Do you play shares? Share analysis usually applies two methods to analyze a particular share: fundamental and technical. Fundamental concerns the stock value, that is, whether it is worthy buying it; while the technical uses various kinds of chart to determine whether the “good” counter picked up by the fundamental analysis is the right timing to buy or sell – the price is alright or not.

Construction claim, to some extent, is similar to share analysis. The conditions of contract, specification and all written documents are fundamental aspects to see whether there are grounds to raise the claim. The approved baseline programme, or CPM analysis, is to determine how much a contractor is entitled to claim, especially when comes to EOT (extension of time) claim.

The following are some pointers to consider:

- Is the change belonging to owner side or contractor side? And if mixed, how much belonging to owner side, and how much to the contractor?
- To what extent the scope of work has been changed? Calculate the volume.
- What is the effect the delay contributing to the critical path and how much with reference to the approved baseline programme?

Typically, a "Notice of Claim" shall be submitted to the Engineer within the specified days after the event. The subsequent full and detailed claim documents shall be followed afterwards.

In order to build up the claim case, a good and systematic document repository is to be set up from day one of the project. Ideally, the project document repository shall be centralized and not segmented around a few departments and personnel. There are two benchmarks to be established from which the claim is based on:

- All information including specifications, drawings, tender clarifications at the tender stage and before the contract is awarded. Anything beyond those which an experienced contractor can not foresee at the time of tender is considered variations
- Production rate before disruption. The approved baseline programme is based on the normal achievable productivity. If an event occurs and causes the delay of progress, the post-event actual productivity suffered by the contractor can be demonstrated with the "cause and effect" chart.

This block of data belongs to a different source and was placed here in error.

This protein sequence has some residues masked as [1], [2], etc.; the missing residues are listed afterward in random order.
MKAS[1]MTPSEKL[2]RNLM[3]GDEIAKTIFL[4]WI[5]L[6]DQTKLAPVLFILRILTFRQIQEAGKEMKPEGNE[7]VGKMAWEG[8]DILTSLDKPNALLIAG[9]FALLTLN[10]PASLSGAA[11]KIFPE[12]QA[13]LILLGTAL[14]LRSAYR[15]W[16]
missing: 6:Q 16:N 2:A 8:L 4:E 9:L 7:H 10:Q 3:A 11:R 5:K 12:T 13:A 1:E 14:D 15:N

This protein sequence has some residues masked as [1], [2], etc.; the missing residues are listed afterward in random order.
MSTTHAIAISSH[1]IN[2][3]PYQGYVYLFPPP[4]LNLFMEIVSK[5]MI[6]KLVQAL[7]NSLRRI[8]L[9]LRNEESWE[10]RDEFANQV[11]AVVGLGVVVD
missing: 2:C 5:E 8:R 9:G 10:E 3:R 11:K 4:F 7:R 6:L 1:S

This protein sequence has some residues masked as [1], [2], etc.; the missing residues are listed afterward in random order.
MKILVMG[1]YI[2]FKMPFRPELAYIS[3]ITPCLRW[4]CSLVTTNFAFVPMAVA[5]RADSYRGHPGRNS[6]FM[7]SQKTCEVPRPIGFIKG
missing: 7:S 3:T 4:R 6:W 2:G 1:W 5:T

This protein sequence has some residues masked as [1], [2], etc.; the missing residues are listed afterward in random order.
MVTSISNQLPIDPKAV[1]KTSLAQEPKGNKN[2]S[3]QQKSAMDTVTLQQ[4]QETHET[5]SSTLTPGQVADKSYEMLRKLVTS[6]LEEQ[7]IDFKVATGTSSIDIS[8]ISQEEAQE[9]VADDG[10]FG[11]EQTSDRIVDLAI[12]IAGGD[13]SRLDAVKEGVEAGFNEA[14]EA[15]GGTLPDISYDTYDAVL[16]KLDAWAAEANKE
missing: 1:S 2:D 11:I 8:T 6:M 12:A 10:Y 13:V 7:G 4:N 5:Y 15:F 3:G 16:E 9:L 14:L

Schedule is the tool to quantify or measure the delays and disruptions. There are two types of schedules for this purpose: conventional statused programme (updated programme in the approved baseline, showing plan and actual activities of bar by bar comparison). This method requires relatively accurate baseline programme in order to serve the purpose. In reality, there is always work sequence deviation between the plan and actual and sometimes the deviation is too severe to reflect the actual construction. Revising the baseline is one solution. The other one is called "Forensic Schedule Analysis" or "Retrospective As-Built Schedule Development", a schedule modelled based on the actual construction. It contains:

- Breakdown of the project into several process modules
- For each process, establish the typical actual schedule model (fragnet). It shall reflect the actual construction sequence and represent the majority of this process
- For each data date (for example, end of each month), retrospective schedule = baseline + fragnet (replacement of the correspondent part of the original baseline)
- Status the above programme
- Find out from the retrospective schedule:
> Projected project completion at that time
> Critical path at that time
> Which activity causes the delay and how much

The final retrospective schedule represents the normal and non-disruptive work sequence with the actual typical productivity. It is then used to measure the actual site works.

The Contractor’s claim team comprises the following personnel:
- A lawyer who is familiar with the construction industry to act as the advisor
- The commercial manager who is the head of the team
- The coordinator to integrate all aspects of information and efforts, from site operation team to various site records
- Event report writers
- Planners to work out time impact
- QS to work out cost impact